But it does odd things. It 'demonetises' content, which means the content creator doesn't get paid for their work. But that content sometimes remains, so Google still gets paid. Or advertisers are charged to place their ads around content they may not want to be associated with.

      That seems to happen regularly with anyone showing content involving mass accelerators, aka firearms. That seems an odd choice given shooting & hunting are big business and advertisers may want to.. err.. target that market. But content creators have no choice around the type of advertising they want on their channel. Or don't want. So I may object to say, gambling ads. Or countries may want to restrict content if it goes against national policy. Google's a private (ok, public) corporation, so may decide that the Second Amendment isn't something they support, but then it's taking an editorial stance rather than being neutral.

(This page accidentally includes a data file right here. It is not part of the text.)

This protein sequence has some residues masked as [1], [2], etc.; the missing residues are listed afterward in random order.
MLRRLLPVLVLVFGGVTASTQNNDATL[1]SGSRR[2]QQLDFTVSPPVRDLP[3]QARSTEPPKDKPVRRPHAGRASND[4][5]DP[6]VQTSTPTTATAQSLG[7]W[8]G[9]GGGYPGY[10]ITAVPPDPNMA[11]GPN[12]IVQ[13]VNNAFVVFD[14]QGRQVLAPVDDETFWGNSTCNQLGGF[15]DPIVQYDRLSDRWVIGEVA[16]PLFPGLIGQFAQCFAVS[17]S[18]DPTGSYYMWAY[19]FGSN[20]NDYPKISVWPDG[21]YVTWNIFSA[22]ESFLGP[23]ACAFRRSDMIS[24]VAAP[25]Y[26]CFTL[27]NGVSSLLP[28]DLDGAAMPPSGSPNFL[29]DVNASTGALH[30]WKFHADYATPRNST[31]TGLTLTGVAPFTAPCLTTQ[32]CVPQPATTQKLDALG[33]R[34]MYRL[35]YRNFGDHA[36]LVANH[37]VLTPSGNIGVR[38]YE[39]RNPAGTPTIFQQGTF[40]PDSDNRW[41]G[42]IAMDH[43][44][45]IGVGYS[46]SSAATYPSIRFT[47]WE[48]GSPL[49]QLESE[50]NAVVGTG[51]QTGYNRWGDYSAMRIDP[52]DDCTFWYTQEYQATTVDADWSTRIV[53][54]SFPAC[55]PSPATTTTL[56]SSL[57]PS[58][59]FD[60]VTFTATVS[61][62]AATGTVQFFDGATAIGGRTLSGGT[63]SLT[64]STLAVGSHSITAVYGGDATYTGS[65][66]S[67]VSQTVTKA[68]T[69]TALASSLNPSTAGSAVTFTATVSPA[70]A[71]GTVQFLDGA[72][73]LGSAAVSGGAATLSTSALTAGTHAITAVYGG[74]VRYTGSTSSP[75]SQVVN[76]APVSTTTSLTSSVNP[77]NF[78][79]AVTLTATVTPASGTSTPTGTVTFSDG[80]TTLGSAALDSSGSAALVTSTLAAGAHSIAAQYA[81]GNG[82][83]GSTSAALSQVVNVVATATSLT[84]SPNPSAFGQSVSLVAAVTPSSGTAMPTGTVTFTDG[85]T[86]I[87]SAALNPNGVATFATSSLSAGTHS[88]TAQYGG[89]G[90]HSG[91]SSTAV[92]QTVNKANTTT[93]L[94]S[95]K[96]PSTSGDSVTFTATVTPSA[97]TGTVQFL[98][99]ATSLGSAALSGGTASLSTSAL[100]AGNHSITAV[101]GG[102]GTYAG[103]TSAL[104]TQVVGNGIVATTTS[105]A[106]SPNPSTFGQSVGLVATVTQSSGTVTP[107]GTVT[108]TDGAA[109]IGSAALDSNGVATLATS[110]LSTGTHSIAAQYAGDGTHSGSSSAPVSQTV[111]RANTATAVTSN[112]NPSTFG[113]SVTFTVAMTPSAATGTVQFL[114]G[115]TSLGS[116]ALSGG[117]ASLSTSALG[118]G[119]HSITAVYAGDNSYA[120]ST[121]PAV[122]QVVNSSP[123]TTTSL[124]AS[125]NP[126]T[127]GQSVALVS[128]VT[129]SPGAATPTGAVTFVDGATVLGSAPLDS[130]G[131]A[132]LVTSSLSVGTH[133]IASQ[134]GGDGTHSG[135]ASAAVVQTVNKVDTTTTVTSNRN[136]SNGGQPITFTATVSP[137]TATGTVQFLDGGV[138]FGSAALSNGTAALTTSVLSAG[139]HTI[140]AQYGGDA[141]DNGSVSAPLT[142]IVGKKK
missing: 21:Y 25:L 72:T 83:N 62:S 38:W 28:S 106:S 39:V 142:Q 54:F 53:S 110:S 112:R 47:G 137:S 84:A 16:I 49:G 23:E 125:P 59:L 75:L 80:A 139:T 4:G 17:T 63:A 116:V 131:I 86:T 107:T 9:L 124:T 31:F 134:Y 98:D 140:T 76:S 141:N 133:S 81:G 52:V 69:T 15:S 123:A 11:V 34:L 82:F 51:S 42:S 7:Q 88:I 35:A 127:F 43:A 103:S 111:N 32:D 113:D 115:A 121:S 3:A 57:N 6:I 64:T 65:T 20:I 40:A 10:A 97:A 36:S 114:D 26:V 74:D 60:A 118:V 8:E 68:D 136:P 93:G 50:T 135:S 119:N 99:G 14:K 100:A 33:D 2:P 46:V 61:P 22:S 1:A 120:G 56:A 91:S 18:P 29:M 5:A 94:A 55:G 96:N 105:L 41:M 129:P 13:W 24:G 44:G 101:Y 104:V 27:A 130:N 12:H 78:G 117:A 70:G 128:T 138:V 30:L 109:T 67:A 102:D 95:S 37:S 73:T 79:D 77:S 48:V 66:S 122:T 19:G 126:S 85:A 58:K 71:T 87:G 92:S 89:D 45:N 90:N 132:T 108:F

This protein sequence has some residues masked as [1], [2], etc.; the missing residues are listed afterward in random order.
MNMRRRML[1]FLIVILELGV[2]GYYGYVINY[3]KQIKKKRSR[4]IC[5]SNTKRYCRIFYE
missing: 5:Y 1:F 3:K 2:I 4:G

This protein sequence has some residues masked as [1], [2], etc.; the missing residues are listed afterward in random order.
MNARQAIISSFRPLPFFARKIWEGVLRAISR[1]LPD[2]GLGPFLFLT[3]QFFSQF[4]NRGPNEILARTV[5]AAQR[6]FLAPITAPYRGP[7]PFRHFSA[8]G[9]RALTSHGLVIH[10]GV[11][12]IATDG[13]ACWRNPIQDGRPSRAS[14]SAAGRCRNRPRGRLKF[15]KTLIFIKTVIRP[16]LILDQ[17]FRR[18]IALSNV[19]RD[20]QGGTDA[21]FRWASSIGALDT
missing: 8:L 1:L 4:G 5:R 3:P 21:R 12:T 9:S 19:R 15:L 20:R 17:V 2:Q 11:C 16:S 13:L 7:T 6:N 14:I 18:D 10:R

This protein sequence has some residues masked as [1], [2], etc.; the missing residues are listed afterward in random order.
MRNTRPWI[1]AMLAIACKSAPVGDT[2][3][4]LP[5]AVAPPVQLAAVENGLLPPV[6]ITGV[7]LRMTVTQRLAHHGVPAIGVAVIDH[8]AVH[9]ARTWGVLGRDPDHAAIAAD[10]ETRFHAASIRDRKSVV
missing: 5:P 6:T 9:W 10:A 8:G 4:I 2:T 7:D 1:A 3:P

That also gets problematic if it's taking more of an overt political stance, ie left/right political speech, or even the way it 'fact checks' controversial topics like climate change. Or the current hot topic of Covid where one of my favorite channels (Thunderf00t) had a video on that subject swiftly demonetised even though it seemed pretty fair & accurate.

      1. Clunking Fist Bronze badge

        "Thunderf00t had a video on that subject swiftly demonetised even though it seemed pretty fair & accurate."

        They. Don't. Like. Him.

        So they hover over his every video.

        1. Jellied Eel Silver badge

          I saw another interesting video on the demon(itising) Google-

          https://www.youtube.com/watch?v=m8fPyvA0QRE